Disclaimer: I started writing this series because I couldn’t find enough content relevant to my favorite league, which is a 20 team dynasty. Each week I’ll profile one or two young, high upside players who are currently owned in less than one percent of ESPN leagues. While some may break out this season, most will need a little more time, and I’m sure I’ll have my share of whiffs as well.
There were many winners from this year’s trading deadline. Goran Dragic, Isaiah Thomas, Reggie Jackson, Rudy Gobert, and a number of other players all stand to gain significantly from moves made yesterday. However, I believe the biggest winner (relatively speaking) to come out of this whirlwind of moves will be the diminutive Isaiah Canaan. The 76ers traded for him immediately after dealing the defending rookie of the year Michael Carter-Williams, sending promising swingman K.J. McDaniels to Houston in exchange for Canaan and a second round pick.
Pick up Isaiah Canaan now. This article will still be here when you get back, then you can read it and congratulate yourself on how smart you are.
If you read the disclaimer, you’ll note that I expect most of these players to take a while to break out, but Isaiah Canaan is the exception to that rule. I expect him to lay siege on the league almost immediately. Opportunity is king in fantasy basketball and Canaan has it in spades. We frequently hear about players facing down weak competition for minutes—Canaan doesn’t have weak competition, he has no competition. Literally. When Michael Carter Williams strained his toe three games before the All-Star break the 76ers signed Tim Frazier to a ten-day contract and played him 36 minutes per game. Frazier’s reign of terror lasted three games, during which he shot 6-27 with 13 turnovers. Jim Croce once sang “You don’t tug on Superman’s cape, you don’t spit into the wind, you don’t pull the mask off the ol’ lone ranger, and you don’t play point guards with twice as many turnovers as shots made.” I think that’s how it went. Anyway, if you see a Sixers fan give them a hug. Or buy them a shot. Or smash their television into tiny pieces. They’ll thank you.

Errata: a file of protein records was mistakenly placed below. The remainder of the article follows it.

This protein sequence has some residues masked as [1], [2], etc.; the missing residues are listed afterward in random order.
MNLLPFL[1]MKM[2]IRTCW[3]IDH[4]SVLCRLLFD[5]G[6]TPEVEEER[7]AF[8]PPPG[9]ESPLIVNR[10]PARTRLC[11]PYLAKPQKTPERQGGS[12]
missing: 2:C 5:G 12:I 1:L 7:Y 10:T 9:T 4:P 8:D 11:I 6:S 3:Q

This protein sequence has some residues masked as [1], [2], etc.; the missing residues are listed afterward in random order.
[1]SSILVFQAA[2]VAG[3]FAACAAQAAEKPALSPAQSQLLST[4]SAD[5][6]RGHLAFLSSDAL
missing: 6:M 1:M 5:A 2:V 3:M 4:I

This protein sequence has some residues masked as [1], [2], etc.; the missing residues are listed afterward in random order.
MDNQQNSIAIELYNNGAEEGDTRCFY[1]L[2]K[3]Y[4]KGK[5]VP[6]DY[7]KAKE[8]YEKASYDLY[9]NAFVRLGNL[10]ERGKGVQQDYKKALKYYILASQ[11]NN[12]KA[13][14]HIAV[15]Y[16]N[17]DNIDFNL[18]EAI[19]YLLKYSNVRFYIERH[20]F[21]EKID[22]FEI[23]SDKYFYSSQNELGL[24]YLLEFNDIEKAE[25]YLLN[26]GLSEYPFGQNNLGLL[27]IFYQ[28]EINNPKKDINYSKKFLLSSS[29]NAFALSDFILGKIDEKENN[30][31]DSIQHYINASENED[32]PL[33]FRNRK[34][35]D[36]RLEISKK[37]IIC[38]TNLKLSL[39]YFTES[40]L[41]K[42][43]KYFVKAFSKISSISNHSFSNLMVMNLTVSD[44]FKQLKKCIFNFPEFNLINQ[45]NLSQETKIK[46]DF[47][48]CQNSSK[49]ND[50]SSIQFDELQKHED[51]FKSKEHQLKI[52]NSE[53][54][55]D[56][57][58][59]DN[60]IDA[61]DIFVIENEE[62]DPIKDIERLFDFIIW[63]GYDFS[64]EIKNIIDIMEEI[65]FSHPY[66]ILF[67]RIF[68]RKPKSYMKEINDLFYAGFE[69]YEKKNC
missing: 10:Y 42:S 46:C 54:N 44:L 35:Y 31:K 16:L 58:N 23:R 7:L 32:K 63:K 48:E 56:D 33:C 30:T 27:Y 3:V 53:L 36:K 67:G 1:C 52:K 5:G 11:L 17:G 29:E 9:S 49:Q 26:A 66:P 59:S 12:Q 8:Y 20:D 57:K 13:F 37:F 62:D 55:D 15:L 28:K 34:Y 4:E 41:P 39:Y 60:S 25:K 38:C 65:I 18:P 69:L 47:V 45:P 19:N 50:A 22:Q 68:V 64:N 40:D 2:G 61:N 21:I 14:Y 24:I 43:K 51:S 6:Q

Let’s take a step back. For those of you who like to spend your time doing things other than watching D-League reruns, Isaiah Canaan is a six-foot tall, 200 pound point guard most famous for leading Murray State on a 23 game win streak during the 2012-2013 season. He has the same basic shape as a brick shithouse and his last name lends itself to all sorts of cheesy nicknames. More importantly, he can shoot. Most small point guards in the NBA earn their paychecks with speed and explosiveness, but Canaan’s calling cards are his strength and jump shot. He’s a quality pick-and-roll operator who punishes defenders for going under picks. He’s shot the ball well at every level, and combines solid efficiency with impressive volume. What sets him apart is his ability to shoot off the dribble—many young combo guards need the ball in their hands to be successful, but are only good shooters with their feet set off the catch. Canaan is a quality catch-and-shooter, but is also accurate off the bounce, and he’s got enough quickness and ball-handling ability to get into the lane if defenses overplay his jumper. While he struggles to finish at the rim, he’s a capable (if not elite) distributor, and as he gains experience I expect him to improve at drawing and finishing through contact. His biggest weakness is on defense, but that’s not a big deal for fantasy owners. While he doesn’t have the length or lateral quickness to bother elite point guards, he’s strong and he hustles.